Having infrequent or difficult-to-pass bowel motions is known as constipation. Common causes include lack of exercise, eating less fibre, or not drinking enough fluids. Opioid medicines, some anti-nausea medicines and some chemotherapy drugs also cause constipation.
Severe constipation plus abdominal pain, bloating, nausea and vomiting may be signs of a blockage in the bowel (bowel obstruction). This occasionally happens with peritoneal mesothelioma, but rarely with pleural mesothelioma. To relieve the symptoms, you may have a small tube (stent) put in to help keep the bowel open. If the bowel is completely blocked, it needs to be cleared with emergency surgery.
- Drink plenty of fluids.
- Eat fresh fruit and vegetables and fibre-rich foods (e.g. prunes), unless your doctor advises otherwise.
- Try to be physically active every day. Talk to your doctor or physiotherapist to find the exercise that is right for you.
- Ask your doctor how to manage constipation. You may be prescribed medicines to help control symptoms.
- Try over-the-counter laxatives such as Coloxyl with senna, Duphalac or Movicol, but check the dose with the pharmacist and let your doctor know. Don’t wait too long before starting laxatives.
- Talk to your treatment team about how to manage bowel obstruction. If your stomach is swollen and you are in pain, call 000 as it may be an emergency.
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A/Prof Brian McCaughan, Cardiothoracic Surgeon, Chris O’Brien Lifehouse, NSW; Theodora Ahilas, Principal Lawyer, Maurice Blackburn Lawyers, NSW; Prof David Ball, Director, Lung Service, Peter MacCallum Cancer Centre, VIC; Shirley Bare, Consumer; Cassandra Dickens, Clinical Nurse Consultant, Cancer Care Coordinator – Thoracic Malignancies, Sunshine Coast University Hospital, QLD; Penny Jacomos, Social Worker, Asbestos Diseases Society of South Australia, SA; A/Prof Thomas John, Medical Oncologist, Senior Clinical Research Fellow, Austin Health, and Olivia Newton-John Cancer Research Institute, VIC; Victoria Keena, Executive Officer, Asbestos Diseases Research Institute, NSW; Penny Lefeuvre, Consumer; Jocelyn McLean, Mesothelioma Support Coordinator, Asbestos Diseases Research Institute, NSW; Prof David Morris, Peritonectomy Surgeon, St George Hospital and University of New South Wales, NSW; Caitriona Nienaber, 13 11 20 Consultant, Cancer Council Western Australia; Prof Anna Nowak, Medical Oncologist, Sir Charles Gairdner Hospital, and Professor of Medicine, School of Medicine and Pharmacology, The University of Western Australia, WA; Prof Jennifer Philip, Palliative Care Specialist, St Vincent’s Hospital, Peter MacCallum Cancer Centre and Royal Melbourne Hospital, VIC; Nicole Taylor, Acting Lung Cancer and Mesothelioma Cancer Specialist Nurse, The Canberra Hospital, ACT. We also thank the health professionals, consumers and editorial teams who have worked on previous editions of this title. Previous editions of this title and related resources were funded in part by the Heads of Asbestos Coordination Authorities and a donation from Lyall Watts.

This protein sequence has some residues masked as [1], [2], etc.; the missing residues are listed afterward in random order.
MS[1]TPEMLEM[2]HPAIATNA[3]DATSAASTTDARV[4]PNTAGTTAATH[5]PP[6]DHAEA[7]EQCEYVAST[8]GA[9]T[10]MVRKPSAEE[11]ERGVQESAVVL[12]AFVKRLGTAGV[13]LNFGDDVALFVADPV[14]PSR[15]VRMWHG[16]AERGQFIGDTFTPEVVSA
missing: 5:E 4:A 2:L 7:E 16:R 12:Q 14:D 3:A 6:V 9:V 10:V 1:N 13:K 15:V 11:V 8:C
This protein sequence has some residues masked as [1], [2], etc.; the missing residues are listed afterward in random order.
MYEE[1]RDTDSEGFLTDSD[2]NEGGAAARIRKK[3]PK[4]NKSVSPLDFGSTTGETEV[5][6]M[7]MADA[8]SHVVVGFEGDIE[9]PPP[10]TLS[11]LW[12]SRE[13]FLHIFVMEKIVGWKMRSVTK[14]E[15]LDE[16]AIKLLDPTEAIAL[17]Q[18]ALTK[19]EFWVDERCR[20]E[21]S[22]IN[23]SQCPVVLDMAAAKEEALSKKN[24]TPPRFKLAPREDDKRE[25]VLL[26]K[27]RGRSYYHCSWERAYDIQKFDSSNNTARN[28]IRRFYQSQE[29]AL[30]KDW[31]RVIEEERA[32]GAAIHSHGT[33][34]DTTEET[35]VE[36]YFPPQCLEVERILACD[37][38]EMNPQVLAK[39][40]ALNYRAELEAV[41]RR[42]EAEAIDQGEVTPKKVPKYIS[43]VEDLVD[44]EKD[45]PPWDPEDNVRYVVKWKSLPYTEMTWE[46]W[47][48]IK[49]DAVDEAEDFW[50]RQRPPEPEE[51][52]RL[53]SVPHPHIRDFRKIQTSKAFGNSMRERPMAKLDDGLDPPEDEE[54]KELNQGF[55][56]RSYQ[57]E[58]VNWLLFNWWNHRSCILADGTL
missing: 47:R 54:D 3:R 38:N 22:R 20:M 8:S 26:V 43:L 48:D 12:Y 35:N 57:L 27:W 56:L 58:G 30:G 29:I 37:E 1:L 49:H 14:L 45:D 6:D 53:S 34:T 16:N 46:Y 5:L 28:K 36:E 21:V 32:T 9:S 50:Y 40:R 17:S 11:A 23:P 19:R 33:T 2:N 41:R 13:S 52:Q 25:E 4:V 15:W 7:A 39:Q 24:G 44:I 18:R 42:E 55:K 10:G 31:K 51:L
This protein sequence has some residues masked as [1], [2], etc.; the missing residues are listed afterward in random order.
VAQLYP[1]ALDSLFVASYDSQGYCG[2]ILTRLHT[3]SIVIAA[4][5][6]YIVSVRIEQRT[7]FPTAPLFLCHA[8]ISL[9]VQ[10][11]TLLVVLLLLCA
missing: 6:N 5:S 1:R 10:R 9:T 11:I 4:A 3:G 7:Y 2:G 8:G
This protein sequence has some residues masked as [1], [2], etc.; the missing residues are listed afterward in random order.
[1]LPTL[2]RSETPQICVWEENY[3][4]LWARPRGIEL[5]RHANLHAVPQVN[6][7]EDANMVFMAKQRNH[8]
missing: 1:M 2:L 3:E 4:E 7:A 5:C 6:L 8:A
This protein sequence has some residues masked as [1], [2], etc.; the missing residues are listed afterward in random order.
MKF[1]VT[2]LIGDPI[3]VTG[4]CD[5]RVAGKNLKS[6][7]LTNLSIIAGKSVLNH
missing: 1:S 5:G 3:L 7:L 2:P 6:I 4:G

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Learn about this type of mesothelioma, its symptoms, diagnosis, treatment, and how to manage its symptoms
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Patient rights and responsibilities
What you can reasonably expect from your health care providers